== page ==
Friday, December 10, 2010

October e-book sales

First, JA Konrathe makes a great point. Only 14 publishers are being counted in ebook sales. E-book dependence in romance is biased towards smaller (uncounted by AAP) publishers and indie authors.

So what fraction is the uncounted? Hundreds! That article indicates ~400 publishers have e-books out, plus indie authors, but only 14 publishers count.

Considering the large '2nd wave' of new ebook adoption I'm seeing, there must be a significant rise in e-book sales. A whole new crowd at work just bought Kindles! I know a dozen people buying loved ones a Kindle for Christmas. So there is a 'missing link.' Well, that is uncounted e-book sales. :)

Now to the charts:

On of my favorite ways to plot e-book sales (from the 14 publishers who report) is by year. This style of plot show the year to year growth in e-book sales. October didn't stick out as much as I thought it would after the Kindle 3 launch.

But that is only from the 14 reporting publishers. What if the typically high e-book prices of the reporting 14 have driven customers to the alternatives? It is possible that 15% to 50% more sales are occurring than are being reported by now.... Even without the uncounted sales, the market is growing quickly. :)

Mass market paperback (MMPB) sales were weak. Beyond weak... We finally see a clear drop in sales that points out the weakness of the category. Most likely next year e-book sales will exceed MMPB. Not too much of a surprise as all the indications are that Romance and SF&F are the two genres whose readership is embracing ebooks. And yes, both have dozens of sub-genres (the variety is part of what makes books great!).

Adult Hardcover, the profit center of the publishers, was exceptionally weak too. Without the 'unique 2009 September boost in sales' there is no hand waving away the weak sales.

Adult Paperback did ok in October. But with Weak September sales, it is more of the same trend. Someone is not ordering books; I suspect as part of Borders attempt to reduce inventory and debt.

Overall, my summation of 'trade books' just ads up to one thing. Someone is not ordering this year.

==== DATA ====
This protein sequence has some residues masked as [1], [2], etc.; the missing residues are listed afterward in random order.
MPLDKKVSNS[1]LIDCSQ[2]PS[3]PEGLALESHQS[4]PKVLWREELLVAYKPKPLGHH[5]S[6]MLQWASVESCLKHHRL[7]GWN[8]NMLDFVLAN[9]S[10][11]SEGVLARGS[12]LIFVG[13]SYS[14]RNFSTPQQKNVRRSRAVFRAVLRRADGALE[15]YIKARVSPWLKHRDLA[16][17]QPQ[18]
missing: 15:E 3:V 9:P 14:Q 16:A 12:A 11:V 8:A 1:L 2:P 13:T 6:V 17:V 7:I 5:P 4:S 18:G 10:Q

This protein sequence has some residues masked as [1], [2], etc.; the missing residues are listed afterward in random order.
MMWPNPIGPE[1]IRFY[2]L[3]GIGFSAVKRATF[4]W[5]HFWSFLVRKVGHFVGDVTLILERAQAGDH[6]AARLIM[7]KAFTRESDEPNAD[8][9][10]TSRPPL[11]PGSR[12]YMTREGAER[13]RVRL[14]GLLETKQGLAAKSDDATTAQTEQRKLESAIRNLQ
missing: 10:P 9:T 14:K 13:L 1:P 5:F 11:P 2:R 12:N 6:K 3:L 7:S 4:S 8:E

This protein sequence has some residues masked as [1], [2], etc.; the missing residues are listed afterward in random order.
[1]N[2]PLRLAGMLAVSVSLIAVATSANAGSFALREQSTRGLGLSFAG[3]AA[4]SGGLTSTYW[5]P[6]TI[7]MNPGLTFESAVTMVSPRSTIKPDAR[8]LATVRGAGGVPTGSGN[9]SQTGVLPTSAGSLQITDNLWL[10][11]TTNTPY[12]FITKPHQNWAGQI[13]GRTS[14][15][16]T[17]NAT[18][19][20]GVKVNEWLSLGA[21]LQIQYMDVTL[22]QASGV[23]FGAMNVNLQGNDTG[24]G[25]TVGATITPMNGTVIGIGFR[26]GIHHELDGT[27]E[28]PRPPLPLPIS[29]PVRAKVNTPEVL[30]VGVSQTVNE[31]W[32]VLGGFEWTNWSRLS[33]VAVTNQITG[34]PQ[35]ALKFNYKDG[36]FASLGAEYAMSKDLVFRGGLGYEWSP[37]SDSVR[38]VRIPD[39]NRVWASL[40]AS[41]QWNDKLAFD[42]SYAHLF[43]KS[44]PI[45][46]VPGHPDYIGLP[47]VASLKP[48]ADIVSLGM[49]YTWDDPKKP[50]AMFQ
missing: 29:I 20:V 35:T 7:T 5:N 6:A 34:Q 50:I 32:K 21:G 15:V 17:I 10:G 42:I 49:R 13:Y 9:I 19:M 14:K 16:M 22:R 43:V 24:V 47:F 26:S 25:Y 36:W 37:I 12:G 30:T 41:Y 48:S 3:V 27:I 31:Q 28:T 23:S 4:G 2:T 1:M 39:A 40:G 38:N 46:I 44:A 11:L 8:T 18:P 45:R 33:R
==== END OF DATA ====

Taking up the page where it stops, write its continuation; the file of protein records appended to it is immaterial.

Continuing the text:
Christmas Day could be the #1 sales day of the year. If that is indeed the case (if only for Amazon), then we will see the fast shift. Or maybe it will be Borders.

I do not want to dance on any graves, but if Borders does not gain a new management and strategy, they are done as early as the 1st quarter of next year. If they dissolve, I expect their customers to go to:
1. Big Box retails (Costco, Walmart, Walgreens, Target): ~30% of Borders customers
2. Indie book stores: ~30% of customers (there are 2,200 of them out there!)
3. Indie book stores: ~20% of the customers
4. Amazon (online and Kindle) 20%

The trend is towards ebooks. Now if only we had the complete data. I cannot wait to see Christmas sales.

But how can the AAP only count 14 out of 400 publishers on e-books? Not to mention skipping indie authors.

Got Popcorn?


  1. These stats are really helpful. Thanks for compiling them. And also thanks for the review of The Painted World! You really made my day. :)

  2. I'm glad it made your day.

    The stats are to put things into perspective which is someone (probably Borders) is not ordering.


  3. Neil, really interesting. It shocks me how flawed the reporting is in the publishing industry. I read that the New York Time Bestseller List doesn't even take into account online sales. Seems impossible. Do you know? As someone from another industry - financial services - but now writing a novel, I love all your graphs and business projections! Ahh....

  4. Melissa,

    Thank you. I started these graphs to better understand the data. Mostly as I had learned from Realtor (tm) press releases how skewed data can be presented.

    Good luck with your novel! What genre?